6 Simple Air Filter Mistakes You Probably Make That Are Hurting Your Health

Do you know how important your home’s air filter is? The air in your home has a huge impact on your health. If the air in your home is stuffy and polluted, it could lead to a host of issues, from chronic allergies to infections. An air filter can neutralize harmful indoor air pollutants and trap dirt, pollen, pet dander, dust mites, spores and other particles. However, most people don’t put enough emphasis on the importance of an air filter until they start experiencing health problems as a result of their current setup. If you have an existing air filter setup or are planning on installing one soon – keep reading. We’ll cover some common mistakes that people make when setting up their own filters so that you can avoid them.

 

What Mistake Should You Avoid When Setting Up Your Air Filter?

The biggest mistake people make is not taking the time to select the right filter for their home. This is important because the wrong filter could actually make your indoor air quality worse. You need to keep in mind that there are two different types of air filters – whole house filters, and central vac filters. Whole house air filters are installed inside the HVAC system, while central vac filters are for vacuuming your house. They can’t be used interchangeably – each type of filter has different specifications and should be matched to your needs. The best way to select the right air filter for your home is to measure the airflow in cubic feet per minute (CFM), the amount of air that’s pushed through the filter each minute. The amount of airflow needed is normally stated in CFM, so you can use this to select the appropriate filter. Once you have the CFM number, you can use this to look up the correct filter size to select. If you have pets or allergies, you should also look for a filter with a higher MERV rating.

 

You Don’t Have The Right Size Or Type Of Filter For The Area You’re Filtering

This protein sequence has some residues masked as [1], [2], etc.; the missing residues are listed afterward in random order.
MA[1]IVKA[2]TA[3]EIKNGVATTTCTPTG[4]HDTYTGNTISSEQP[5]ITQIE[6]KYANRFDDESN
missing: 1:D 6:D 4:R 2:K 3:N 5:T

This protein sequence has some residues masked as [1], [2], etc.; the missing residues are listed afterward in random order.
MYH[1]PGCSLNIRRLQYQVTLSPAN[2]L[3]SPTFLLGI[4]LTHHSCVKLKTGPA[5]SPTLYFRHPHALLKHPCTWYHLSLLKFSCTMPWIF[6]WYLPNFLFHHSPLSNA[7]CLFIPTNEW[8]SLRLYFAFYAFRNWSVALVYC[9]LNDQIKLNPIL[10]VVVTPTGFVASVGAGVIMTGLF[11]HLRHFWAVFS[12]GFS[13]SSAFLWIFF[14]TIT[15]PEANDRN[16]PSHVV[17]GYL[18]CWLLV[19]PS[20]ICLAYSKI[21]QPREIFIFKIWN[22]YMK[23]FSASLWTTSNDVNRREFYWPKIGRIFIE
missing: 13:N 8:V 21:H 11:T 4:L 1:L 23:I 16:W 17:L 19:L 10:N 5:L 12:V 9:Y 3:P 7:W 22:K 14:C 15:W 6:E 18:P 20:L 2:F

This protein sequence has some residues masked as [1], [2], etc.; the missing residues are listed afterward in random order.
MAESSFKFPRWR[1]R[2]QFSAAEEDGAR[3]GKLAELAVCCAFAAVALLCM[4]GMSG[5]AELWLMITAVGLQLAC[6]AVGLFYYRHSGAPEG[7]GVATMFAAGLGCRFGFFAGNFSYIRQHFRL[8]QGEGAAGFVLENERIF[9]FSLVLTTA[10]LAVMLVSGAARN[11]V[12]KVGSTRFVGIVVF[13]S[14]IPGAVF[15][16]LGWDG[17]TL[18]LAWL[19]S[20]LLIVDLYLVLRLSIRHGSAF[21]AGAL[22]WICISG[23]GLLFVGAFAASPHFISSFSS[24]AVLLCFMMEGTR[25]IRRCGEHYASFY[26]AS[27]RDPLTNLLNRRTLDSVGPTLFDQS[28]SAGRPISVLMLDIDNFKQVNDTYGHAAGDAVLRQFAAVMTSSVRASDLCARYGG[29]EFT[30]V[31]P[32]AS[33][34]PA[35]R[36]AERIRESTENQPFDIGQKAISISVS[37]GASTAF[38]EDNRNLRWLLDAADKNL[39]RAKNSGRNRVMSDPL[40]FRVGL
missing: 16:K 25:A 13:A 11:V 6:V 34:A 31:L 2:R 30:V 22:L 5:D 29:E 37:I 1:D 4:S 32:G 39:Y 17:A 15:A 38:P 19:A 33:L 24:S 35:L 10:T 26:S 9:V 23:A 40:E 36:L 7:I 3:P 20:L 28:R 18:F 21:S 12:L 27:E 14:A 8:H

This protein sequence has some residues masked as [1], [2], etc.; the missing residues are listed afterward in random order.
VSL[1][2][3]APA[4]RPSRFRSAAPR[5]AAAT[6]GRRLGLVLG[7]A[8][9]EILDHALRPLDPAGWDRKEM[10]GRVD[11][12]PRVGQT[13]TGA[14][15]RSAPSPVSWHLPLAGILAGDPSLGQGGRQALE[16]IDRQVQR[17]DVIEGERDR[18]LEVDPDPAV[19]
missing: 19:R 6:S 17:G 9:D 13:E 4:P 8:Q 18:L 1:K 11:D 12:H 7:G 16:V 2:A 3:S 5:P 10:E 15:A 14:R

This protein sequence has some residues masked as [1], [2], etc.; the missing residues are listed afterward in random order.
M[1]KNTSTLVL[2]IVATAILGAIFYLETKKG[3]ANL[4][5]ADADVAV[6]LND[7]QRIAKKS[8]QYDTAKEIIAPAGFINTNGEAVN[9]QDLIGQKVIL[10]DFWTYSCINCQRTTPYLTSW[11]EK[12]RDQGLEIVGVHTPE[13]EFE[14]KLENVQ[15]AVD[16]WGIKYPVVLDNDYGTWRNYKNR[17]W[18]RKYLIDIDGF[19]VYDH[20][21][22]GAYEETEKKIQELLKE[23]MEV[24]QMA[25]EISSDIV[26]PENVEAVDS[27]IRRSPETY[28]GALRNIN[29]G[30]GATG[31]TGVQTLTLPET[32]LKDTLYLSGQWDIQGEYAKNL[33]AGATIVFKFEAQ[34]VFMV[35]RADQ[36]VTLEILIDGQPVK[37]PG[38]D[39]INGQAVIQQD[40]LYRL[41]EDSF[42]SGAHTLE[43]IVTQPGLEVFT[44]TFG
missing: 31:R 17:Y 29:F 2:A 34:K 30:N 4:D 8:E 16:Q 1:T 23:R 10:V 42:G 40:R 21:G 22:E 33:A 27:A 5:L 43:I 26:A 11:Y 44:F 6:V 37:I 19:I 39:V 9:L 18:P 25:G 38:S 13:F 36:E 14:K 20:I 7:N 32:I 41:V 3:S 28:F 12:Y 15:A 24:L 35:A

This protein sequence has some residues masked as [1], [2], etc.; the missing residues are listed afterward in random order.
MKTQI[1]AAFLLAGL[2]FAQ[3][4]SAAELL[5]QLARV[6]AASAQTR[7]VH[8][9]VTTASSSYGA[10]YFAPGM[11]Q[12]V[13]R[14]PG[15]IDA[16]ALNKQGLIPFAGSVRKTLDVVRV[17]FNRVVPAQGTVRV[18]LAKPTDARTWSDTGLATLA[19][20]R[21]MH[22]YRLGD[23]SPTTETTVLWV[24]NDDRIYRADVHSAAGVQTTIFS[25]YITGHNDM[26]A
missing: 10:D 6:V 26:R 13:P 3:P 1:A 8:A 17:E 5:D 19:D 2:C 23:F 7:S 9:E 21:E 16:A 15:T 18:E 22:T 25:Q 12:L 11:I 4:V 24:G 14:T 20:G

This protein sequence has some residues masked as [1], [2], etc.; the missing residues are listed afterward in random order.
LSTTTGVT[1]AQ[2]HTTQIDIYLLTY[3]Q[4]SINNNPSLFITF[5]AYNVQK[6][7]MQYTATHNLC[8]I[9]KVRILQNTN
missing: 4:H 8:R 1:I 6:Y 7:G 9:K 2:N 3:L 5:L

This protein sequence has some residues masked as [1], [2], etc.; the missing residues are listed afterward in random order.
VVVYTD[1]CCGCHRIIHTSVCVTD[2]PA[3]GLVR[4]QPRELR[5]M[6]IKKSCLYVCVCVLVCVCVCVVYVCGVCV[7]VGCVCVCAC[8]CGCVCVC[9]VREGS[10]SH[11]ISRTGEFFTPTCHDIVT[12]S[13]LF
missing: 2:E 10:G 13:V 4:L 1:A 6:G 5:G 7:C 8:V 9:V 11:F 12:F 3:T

Another common mistake is that you don’t have the right size or type of filter for the area you’re filtering. If you have a small room that needs filtered, a large household filter might not be the best option. Either you’ll need to buy multiple filters and change them more often, or they won’t be as effective. The same applies if you have a large area that needs filtered. A small furnace filter probably won’t be sufficient. This applies to the type of filter you choose as well. For example, if you have allergies and need to filter pet hair and dander, you can’t use a high-efficiency filter (HEPA). HEPA filters are great for people with allergies, but they’re not recommended for homes with pets.

 

You Don’t Change The Pre-Filter Or Replacement Part Correctly

Another common mistake is that you don’t change your pre-filter or replacement part correctly. Some filters have a pre-filter at the top, which should be changed every 12-18 months or when it’s clogged with dust. If you use a permanent filter, you should be cleaning it once a month. You can also use a disposable filter if your filter is HEPA. The filter should also have a reminder on it to let you know when it needs to be changed. Some filters have a built-in reminder that will flash when it’s time to change the filters.

 

You Don’t Understand How To Operate Your Air Filters

Another mistake people make is they don’t understand how to operate their air filters. People often don’t realize that filters need to be cleaned regularly or they’ll stop working properly. This is especially true for permanent filters, as they can get clogged with dust over time. If you’re not cleaning your filters regularly, they’re not doing their job, and your indoor air quality could be suffering because of it. You should clean your filters at least once per month, depending on the type of filters you use and the amount of foot traffic your home sees. You can clean filters with a vacuum cleaner or with a soft rag and a cleaning solution. Avoid using water or harsh chemicals as they can damage your filter.

 

Conclusion

The air inside your home has a huge impact on your health. If the air in your home is stuffy and polluted, it could lead to a host of issues, from chronic allergies to infections. An air filter can neutralize harmful indoor air pollutants and trap dirt, pollen, pet dander, dust mites, spores and other particles. The best way to select the right air filter for your home is to measure the amount of air that’s pushed through the filter each minute. The amount of airflow needed is normally stated in CFM, so you can use this to select the appropriate filter. Once you have the CFM number, you can use this to look up the correct filter size to select.

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